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Emperor William's Message To The Y.M.C.A.

( Originally Published 1902 )



JUNE 13, 1901, was a memorable day in the history of the Young Men's Christian Association. It was the Jubilee Day of the International Jubilee Convention of the Y. M. C. A., held in Boston. The meeting at Mechanics' Hall was presided over by James Stokes, and formal ad-dresses were made by Cephas Brainerd, President Faunce of Brown University, and Rev. F. C. Clark. The delegates from foreign lands were received with great cordiality and enthusiasm. In their native costumes they presented quite a picturesque appearance. One of the most conspicuous figures was Father Nicholas W. Vassilief, a delegate from Russia, gowned in the deep crimson silk of his office, a silver chain and crucifix about his neck, which gave emphasis to his sturdy figure and handsome face. In the afternoon, Governor Crane received the delegates in the State House; an immense meeting was held in Faneuil Hall, which was addressed by Lieut. Governor Bates, Mayor Hart and others; a memorial tablet was unveiled in the Old South Meeting House, where, fifty years before to the day, the first Young Men's Christian Association had been organized.

But the notable feature of this day of jubilee was the receipt of a message from the German Ambassador at Washington, transmitting a telegram from Emperor William, which read as follows :

" I ask you to transmit to the brotherhood of Young Men's Christian Associations of America, assembled for the jubilee Convention, my hearty congratulations. With pride the brotherhood may look back on its past life, which promises further to flourish and increase. May this expectation be fulfilled in a rich measure. With satisfaction I see that the German Associations, active in the same endeavor, take part fraternally in this solemn gathering. May the American Associations also in the future train for their great Fatherland citizens who are sound in body and soul, and of earnest convictions of life, standing on the only unmovable foundation of the name of Christ, whose name is above every name. (Signed) WILHELM, I. R.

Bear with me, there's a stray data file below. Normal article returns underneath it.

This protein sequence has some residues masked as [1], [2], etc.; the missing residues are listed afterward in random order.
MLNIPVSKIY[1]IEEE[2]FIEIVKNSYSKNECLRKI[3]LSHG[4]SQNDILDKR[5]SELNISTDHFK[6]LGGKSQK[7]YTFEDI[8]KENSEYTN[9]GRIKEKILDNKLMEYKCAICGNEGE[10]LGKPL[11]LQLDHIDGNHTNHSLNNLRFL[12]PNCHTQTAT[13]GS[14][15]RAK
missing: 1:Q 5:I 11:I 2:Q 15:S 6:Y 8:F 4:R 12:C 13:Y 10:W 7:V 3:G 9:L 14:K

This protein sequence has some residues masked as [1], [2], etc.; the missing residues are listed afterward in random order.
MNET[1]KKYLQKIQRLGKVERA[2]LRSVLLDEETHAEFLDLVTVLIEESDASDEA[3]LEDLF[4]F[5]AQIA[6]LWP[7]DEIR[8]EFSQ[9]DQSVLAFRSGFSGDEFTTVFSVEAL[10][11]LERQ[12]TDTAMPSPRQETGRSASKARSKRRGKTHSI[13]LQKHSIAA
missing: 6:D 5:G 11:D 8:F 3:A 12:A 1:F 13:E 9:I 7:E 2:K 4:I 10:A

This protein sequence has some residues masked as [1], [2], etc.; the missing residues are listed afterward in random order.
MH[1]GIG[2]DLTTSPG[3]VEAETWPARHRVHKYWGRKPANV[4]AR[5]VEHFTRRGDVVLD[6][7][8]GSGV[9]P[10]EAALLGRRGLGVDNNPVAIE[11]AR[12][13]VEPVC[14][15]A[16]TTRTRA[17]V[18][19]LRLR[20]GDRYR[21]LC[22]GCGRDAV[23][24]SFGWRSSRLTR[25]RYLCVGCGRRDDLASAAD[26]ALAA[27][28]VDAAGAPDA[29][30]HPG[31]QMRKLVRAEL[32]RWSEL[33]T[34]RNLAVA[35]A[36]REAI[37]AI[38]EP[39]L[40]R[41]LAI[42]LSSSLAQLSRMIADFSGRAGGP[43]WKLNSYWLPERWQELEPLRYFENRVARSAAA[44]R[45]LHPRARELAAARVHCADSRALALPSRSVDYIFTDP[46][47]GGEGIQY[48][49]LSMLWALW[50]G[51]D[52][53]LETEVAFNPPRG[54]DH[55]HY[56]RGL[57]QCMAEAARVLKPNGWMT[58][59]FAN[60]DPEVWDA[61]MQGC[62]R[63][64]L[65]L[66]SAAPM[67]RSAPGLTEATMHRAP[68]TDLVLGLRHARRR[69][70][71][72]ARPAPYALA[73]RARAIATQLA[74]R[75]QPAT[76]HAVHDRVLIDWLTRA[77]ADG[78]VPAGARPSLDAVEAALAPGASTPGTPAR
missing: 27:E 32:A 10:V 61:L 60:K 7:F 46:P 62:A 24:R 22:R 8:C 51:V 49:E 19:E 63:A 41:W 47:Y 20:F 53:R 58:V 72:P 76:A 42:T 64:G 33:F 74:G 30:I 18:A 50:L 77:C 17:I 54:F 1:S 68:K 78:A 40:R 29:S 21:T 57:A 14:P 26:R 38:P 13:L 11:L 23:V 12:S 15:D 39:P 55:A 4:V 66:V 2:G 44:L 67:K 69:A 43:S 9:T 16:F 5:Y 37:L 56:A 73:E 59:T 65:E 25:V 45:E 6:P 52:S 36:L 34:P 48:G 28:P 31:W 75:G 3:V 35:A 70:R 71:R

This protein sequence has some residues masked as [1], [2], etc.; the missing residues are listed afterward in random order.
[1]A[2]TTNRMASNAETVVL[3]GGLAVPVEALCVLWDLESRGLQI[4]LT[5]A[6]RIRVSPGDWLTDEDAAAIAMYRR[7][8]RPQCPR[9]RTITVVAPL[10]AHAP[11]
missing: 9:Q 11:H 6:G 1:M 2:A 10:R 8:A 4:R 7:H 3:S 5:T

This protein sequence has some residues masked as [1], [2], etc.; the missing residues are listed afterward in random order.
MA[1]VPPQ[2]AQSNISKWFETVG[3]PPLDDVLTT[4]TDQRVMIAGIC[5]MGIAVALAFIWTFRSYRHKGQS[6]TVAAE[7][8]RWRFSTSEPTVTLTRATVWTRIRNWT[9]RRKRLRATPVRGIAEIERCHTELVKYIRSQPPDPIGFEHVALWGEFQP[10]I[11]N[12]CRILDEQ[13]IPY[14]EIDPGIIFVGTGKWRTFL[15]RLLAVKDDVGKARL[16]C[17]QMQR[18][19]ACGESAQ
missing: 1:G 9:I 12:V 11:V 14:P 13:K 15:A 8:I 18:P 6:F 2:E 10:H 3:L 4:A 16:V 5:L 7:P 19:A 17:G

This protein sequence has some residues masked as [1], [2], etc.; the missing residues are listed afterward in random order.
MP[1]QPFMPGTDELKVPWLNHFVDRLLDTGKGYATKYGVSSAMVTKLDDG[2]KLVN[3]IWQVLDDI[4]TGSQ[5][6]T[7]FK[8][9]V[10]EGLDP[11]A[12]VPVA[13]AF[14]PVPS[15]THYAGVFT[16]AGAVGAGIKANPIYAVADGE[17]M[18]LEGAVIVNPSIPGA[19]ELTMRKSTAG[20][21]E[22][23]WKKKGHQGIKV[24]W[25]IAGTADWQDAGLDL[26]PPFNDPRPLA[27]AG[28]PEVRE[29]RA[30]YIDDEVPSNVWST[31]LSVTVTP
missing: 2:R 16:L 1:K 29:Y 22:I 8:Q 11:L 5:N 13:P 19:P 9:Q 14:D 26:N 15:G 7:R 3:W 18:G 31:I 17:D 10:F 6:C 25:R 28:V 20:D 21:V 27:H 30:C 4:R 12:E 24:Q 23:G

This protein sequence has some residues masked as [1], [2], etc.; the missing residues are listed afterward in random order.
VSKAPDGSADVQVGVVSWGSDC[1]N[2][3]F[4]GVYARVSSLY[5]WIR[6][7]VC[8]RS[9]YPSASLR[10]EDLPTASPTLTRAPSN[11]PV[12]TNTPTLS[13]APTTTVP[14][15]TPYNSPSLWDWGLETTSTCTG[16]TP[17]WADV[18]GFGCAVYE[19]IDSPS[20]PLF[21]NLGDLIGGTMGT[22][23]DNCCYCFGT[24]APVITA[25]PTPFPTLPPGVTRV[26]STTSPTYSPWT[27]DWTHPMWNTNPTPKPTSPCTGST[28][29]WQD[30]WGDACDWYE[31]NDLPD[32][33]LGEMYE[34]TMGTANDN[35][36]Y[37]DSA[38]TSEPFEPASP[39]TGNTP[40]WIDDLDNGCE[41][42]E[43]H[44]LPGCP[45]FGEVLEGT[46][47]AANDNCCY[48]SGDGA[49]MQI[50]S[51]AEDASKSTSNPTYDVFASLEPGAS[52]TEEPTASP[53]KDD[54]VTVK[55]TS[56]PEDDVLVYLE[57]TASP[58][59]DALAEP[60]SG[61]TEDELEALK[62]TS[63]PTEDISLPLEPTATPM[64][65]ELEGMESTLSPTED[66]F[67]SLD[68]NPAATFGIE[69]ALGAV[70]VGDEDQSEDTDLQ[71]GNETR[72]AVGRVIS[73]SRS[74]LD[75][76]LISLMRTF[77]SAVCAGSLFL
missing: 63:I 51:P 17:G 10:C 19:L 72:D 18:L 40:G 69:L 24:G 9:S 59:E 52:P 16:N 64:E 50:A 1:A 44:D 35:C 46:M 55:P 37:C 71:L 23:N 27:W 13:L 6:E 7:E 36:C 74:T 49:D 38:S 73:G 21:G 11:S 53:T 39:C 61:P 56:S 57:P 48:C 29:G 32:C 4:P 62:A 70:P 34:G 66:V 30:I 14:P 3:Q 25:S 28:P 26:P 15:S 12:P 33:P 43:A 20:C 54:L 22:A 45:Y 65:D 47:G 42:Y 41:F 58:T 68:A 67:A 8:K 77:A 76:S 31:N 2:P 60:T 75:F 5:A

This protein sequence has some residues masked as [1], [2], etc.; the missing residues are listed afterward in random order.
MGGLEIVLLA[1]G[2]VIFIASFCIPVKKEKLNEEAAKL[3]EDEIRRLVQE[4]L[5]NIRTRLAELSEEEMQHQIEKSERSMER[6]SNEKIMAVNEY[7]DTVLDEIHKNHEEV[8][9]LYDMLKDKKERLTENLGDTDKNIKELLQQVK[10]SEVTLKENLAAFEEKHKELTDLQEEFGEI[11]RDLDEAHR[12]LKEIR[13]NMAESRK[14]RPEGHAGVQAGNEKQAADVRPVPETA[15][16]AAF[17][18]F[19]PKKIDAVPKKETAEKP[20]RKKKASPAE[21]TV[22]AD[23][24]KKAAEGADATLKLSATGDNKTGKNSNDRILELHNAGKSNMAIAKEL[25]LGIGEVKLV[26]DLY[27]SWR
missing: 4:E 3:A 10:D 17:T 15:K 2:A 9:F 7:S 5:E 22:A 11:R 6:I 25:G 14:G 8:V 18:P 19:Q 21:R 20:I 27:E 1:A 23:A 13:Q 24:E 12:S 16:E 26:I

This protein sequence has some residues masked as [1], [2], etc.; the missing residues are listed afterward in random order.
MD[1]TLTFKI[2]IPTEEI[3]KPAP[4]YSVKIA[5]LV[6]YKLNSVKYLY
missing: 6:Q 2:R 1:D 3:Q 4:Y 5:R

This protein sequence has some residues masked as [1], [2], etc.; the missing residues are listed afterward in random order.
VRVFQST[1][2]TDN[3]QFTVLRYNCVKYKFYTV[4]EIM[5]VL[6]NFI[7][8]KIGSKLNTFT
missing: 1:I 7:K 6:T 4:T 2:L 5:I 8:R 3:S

The message produced a profound impression upon the Convention, which returned a fitting answer, which closed with the following words :

" May our alliance, founded on Christ, forever bind the kindly sentiments which now exist between the two lands."

In these days, when there is such a consolidation of industrial enterprises upon the part of capital and labor, there seems to be in the religious world a spirit of concentration and unification, as illustrated in the great Missionary Convention held in New York, and the International Convention of the Young Men's Christian Association held in Boston. The Missionary Society and the Y. M. C. A. have not only been the strong arms of the Church in rescuing souls from spiritual death, but they have been the efficient ones in enfolding the members of the various denominations into the bosom of a common Master, into Christian unity.



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